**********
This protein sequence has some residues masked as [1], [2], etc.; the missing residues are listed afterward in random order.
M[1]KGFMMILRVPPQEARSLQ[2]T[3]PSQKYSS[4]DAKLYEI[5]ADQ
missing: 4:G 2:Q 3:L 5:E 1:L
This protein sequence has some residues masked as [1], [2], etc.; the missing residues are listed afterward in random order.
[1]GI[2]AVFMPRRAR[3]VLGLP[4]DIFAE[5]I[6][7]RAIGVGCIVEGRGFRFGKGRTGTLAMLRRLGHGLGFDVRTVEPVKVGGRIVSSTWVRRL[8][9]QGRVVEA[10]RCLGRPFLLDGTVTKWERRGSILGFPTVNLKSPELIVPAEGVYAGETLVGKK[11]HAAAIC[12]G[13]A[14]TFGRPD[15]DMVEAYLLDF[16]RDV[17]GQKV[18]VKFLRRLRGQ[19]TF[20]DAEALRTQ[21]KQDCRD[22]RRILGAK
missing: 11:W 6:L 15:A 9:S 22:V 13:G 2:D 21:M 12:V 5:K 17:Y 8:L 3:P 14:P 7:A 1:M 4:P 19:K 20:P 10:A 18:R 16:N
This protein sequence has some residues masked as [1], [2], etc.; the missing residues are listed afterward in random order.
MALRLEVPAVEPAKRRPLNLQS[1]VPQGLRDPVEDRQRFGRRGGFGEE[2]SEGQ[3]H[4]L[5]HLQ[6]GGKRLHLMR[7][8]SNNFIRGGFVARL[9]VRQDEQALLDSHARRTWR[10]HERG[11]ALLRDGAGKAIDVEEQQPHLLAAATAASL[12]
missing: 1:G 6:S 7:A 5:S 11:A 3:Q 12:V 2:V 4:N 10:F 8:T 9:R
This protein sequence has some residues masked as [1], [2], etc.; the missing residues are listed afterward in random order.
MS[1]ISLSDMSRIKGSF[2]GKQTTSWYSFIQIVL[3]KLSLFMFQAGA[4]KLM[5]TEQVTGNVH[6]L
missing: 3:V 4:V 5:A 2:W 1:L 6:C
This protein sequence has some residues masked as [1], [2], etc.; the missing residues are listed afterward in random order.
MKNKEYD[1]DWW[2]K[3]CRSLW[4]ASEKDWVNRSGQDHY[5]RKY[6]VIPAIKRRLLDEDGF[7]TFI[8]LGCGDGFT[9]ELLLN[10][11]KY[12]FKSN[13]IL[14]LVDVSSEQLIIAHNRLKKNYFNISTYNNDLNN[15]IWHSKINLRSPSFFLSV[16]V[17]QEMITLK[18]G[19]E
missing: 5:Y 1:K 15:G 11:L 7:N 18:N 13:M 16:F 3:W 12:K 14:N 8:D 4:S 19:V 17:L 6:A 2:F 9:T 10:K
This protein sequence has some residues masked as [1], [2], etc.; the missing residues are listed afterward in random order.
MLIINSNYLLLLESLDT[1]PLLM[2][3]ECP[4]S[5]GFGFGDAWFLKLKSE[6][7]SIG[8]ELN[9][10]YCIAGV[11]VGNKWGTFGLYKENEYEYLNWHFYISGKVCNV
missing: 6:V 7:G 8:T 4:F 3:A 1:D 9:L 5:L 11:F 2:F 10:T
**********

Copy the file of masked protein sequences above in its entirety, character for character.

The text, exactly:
This protein sequence has some residues masked as [1], [2], etc.; the missing residues are listed afterward in random order.
M[1]KGFMMILRVPPQEARSLQ[2]T[3]PSQKYSS[4]DAKLYEI[5]ADQ
missing: 4:G 2:Q 3:L 5:E 1:L
This protein sequence has some residues masked as [1], [2], etc.; the missing residues are listed afterward in random order.
[1]GI[2]AVFMPRRAR[3]VLGLP[4]DIFAE[5]I[6][7]RAIGVGCIVEGRGFRFGKGRTGTLAMLRRLGHGLGFDVRTVEPVKVGGRIVSSTWVRRL[8][9]QGRVVEA[10]RCLGRPFLLDGTVTKWERRGSILGFPTVNLKSPELIVPAEGVYAGETLVGKK[11]HAAAIC[12]G[13]A[14]TFGRPD[15]DMVEAYLLDF[16]RDV[17]GQKV[18]VKFLRRLRGQ[19]TF[20]DAEALRTQ[21]KQDCRD[22]RRILGAK
missing: 11:W 6:L 15:A 9:S 22:V 13:G 2:D 21:M 12:V 5:K 17:Y 8:L 3:P 14:P 7:A 1:M 4:P 19:K 20:P 10:A 18:R 16:N
This protein sequence has some residues masked as [1], [2], etc.; the missing residues are listed afterward in random order.
MALRLEVPAVEPAKRRPLNLQS[1]VPQGLRDPVEDRQRFGRRGGFGEE[2]SEGQ[3]H[4]L[5]HLQ[6]GGKRLHLMR[7][8]SNNFIRGGFVARL[9]VRQDEQALLDSHARRTWR[10]HERG[11]ALLRDGAGKAIDVEEQQPHLLAAATAASL[12]
missing: 1:G 6:S 7:A 5:S 11:A 3:Q 12:V 2:V 4:N 10:F 8:T 9:R
This protein sequence has some residues masked as [1], [2], etc.; the missing residues are listed afterward in random order.
MS[1]ISLSDMSRIKGSF[2]GKQTTSWYSFIQIVL[3]KLSLFMFQAGA[4]KLM[5]TEQVTGNVH[6]L
missing: 3:V 4:V 5:A 2:W 1:L 6:C
This protein sequence has some residues masked as [1], [2], etc.; the missing residues are listed afterward in random order.
MKNKEYD[1]DWW[2]K[3]CRSLW[4]ASEKDWVNRSGQDHY[5]RKY[6]VIPAIKRRLLDEDGF[7]TFI[8]LGCGDGFT[9]ELLLN[10][11]KY[12]FKSN[13]IL[14]LVDVSSEQLIIAHNRLKKNYFNISTYNNDLNN[15]IWHSKINLRSPSFFLSV[16]V[17]QEMITLK[18]G[19]E
missing: 5:Y 1:K 15:G 11:L 7:N 18:N 13:M 16:F 3:W 12:K 14:N 8:D 4:S 19:V 17:L 6:A 2:F 9:T 10:K
This protein sequence has some residues masked as [1], [2], etc.; the missing residues are listed afterward in random order.
MLIINSNYLLLLESLDT[1]PLLM[2][3]ECP[4]S[5]GFGFGDAWFLKLKSE[6][7]SIG[8]ELN[9][10]YCIAGV[11]VGNKWGTFGLYKENEYEYLNWHFYISGKVCNV
missing: 6:V 7:G 8:T 4:F 3:A 1:D 9:L 5:L 11:F 2:F 10:T